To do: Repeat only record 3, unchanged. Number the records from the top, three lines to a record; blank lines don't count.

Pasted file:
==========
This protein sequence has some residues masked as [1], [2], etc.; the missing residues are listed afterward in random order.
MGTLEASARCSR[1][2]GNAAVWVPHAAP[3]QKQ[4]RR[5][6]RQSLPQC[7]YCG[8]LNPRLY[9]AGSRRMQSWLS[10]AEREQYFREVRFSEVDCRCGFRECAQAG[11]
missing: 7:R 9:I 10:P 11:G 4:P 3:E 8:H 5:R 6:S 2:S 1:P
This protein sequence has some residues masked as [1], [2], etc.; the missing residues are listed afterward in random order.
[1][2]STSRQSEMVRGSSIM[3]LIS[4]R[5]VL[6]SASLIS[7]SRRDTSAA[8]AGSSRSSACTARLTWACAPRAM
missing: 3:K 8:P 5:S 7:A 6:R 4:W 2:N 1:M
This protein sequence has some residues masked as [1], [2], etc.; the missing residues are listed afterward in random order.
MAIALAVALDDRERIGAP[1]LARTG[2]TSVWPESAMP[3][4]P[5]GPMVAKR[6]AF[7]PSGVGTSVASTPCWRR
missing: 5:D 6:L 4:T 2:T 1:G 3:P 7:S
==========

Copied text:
This protein sequence has some residues masked as [1], [2], etc.; the missing residues are listed afterward in random order.
MAIALAVALDDRERIGAP[1]LARTG[2]TSVWPESAMP[3][4]P[5]GPMVAKR[6]AF[7]PSGVGTSVASTPCWRR
missing: 5:D 6:L 4:T 2:T 1:G 3:P 7:S